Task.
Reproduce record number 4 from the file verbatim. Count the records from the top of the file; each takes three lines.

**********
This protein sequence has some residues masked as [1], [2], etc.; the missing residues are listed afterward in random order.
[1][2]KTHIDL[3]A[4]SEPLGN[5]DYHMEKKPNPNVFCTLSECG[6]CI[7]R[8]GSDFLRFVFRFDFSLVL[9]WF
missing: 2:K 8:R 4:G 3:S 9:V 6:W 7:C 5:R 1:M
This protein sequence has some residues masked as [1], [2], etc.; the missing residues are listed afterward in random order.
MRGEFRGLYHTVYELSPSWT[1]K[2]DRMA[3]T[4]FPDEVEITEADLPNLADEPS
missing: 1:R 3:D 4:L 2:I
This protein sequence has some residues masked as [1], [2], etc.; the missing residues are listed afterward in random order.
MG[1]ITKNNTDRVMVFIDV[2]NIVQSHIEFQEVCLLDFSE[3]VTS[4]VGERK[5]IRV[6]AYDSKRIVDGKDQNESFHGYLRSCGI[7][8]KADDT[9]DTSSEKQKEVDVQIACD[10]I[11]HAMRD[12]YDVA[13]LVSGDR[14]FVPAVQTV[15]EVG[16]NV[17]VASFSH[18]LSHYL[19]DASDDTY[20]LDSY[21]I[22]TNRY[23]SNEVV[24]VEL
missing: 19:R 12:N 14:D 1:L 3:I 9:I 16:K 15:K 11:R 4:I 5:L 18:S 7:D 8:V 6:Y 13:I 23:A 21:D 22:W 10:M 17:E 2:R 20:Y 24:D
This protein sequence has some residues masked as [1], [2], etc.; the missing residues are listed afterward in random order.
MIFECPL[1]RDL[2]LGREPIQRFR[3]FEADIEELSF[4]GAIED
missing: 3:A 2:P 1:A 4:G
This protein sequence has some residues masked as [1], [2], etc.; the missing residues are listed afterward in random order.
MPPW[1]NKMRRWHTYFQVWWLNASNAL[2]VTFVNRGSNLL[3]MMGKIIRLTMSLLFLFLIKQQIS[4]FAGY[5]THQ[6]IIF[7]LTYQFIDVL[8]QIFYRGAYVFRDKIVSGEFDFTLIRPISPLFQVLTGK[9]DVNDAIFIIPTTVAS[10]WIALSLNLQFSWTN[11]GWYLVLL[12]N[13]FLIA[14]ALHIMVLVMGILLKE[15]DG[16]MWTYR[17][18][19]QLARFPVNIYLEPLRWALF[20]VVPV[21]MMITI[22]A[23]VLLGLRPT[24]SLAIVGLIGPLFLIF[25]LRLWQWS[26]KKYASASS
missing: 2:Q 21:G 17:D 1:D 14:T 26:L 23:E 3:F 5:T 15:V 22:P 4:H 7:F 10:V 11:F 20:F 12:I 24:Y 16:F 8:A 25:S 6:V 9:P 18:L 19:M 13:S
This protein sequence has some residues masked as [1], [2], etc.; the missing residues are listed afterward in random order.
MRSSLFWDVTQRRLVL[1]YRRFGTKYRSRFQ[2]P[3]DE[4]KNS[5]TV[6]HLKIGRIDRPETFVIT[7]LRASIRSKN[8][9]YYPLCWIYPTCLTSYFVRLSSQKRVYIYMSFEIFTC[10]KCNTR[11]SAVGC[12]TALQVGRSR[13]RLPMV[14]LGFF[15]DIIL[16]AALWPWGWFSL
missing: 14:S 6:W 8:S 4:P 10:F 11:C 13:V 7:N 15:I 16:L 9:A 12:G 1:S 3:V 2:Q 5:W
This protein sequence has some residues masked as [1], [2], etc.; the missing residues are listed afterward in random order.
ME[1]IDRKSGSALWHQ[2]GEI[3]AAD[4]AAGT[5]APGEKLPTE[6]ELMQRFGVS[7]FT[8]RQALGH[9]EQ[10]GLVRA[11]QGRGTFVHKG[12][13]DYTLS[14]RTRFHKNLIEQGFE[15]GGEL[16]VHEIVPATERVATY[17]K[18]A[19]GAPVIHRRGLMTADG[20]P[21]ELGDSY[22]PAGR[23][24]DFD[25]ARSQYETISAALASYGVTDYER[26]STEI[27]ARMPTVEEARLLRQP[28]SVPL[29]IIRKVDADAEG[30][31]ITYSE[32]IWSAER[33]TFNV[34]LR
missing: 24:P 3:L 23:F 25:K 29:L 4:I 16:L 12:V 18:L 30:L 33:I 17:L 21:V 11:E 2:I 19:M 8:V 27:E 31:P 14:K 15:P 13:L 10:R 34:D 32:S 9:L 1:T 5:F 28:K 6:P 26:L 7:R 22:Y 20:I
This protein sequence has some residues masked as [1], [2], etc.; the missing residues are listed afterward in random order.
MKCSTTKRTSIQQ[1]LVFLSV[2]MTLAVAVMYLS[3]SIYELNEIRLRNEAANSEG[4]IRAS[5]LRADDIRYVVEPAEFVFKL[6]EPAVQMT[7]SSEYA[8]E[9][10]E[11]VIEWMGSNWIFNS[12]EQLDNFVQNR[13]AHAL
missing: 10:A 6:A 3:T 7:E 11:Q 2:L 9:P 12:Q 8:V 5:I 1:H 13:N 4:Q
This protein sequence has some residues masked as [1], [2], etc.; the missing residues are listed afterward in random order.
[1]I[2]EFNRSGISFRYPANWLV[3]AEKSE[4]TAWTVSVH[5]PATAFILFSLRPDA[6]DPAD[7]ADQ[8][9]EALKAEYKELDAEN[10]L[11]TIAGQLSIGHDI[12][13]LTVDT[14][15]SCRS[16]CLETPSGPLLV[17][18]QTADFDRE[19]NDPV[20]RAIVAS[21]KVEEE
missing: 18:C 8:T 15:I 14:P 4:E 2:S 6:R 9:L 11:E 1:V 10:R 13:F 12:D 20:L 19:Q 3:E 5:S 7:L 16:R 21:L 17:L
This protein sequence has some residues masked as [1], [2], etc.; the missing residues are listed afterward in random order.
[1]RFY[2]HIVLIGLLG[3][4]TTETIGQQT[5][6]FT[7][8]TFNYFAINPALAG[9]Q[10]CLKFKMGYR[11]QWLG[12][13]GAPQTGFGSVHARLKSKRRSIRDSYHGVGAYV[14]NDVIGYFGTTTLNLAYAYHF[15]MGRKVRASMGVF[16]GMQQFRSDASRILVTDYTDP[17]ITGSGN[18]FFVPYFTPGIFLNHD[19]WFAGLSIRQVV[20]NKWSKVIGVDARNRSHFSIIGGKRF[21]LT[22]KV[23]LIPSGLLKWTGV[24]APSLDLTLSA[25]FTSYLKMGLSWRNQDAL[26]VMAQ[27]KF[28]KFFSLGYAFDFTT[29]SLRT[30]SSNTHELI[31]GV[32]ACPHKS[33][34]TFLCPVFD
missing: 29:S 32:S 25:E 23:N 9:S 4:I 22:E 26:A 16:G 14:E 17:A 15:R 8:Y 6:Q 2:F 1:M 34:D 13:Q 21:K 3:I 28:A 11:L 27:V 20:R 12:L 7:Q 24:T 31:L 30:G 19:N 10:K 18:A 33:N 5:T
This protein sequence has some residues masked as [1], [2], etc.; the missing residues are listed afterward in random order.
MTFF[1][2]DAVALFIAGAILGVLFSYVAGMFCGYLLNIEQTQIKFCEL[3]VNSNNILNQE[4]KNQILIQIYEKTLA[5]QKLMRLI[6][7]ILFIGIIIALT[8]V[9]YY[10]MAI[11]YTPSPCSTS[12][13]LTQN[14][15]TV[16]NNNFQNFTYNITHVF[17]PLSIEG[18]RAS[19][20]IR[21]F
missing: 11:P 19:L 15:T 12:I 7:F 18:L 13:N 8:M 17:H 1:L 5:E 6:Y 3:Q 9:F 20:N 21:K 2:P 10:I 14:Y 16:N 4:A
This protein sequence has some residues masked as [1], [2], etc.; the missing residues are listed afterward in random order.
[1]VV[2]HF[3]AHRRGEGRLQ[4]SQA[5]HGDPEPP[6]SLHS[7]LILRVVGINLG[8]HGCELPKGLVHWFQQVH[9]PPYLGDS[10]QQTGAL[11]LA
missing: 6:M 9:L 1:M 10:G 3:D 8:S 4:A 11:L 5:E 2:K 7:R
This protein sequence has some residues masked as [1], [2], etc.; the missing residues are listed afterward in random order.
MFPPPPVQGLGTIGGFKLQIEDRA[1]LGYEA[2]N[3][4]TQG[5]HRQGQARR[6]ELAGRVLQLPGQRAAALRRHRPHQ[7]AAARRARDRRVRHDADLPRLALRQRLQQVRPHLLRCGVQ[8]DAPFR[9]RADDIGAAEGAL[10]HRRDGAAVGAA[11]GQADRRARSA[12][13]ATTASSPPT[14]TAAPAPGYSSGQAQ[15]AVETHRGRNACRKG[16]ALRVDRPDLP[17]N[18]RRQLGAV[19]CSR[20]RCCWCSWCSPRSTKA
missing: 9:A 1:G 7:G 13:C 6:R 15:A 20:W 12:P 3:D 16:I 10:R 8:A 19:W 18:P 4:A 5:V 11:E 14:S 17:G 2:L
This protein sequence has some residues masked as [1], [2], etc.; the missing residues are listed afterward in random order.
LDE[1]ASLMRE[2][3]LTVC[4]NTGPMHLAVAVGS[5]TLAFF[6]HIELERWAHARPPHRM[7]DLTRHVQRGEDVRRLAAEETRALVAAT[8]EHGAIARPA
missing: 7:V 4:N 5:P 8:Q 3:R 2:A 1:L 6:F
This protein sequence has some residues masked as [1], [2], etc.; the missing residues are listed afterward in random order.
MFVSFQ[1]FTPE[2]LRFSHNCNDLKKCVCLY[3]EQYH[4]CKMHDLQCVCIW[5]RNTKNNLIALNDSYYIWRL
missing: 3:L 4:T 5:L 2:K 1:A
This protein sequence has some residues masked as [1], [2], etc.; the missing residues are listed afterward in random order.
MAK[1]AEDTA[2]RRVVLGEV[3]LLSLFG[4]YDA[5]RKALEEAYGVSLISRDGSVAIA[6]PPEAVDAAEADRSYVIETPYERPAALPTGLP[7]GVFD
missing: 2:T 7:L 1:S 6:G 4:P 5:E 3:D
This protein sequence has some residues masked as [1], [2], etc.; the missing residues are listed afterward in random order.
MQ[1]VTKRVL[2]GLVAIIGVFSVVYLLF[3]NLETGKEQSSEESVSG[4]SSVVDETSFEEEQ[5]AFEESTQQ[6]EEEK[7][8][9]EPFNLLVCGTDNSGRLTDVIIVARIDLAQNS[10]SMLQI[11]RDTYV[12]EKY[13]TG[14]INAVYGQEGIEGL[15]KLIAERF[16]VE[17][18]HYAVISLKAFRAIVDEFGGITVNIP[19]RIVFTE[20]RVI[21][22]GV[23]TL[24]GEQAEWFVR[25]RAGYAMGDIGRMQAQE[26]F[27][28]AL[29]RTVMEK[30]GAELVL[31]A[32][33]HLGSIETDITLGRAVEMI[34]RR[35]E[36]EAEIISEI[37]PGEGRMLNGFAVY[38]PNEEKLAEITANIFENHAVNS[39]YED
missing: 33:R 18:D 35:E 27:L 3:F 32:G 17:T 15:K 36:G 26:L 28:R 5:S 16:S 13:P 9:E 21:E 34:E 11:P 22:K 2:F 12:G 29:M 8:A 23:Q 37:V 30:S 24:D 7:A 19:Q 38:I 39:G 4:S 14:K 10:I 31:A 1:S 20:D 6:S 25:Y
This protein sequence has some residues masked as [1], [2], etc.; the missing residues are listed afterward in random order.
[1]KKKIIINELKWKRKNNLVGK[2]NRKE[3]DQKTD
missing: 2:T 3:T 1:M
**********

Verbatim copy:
This protein sequence has some residues masked as [1], [2], etc.; the missing residues are listed afterward in random order.
MIFECPL[1]RDL[2]LGREPIQRFR[3]FEADIEELSF[4]GAIED
missing: 3:A 2:P 1:A 4:G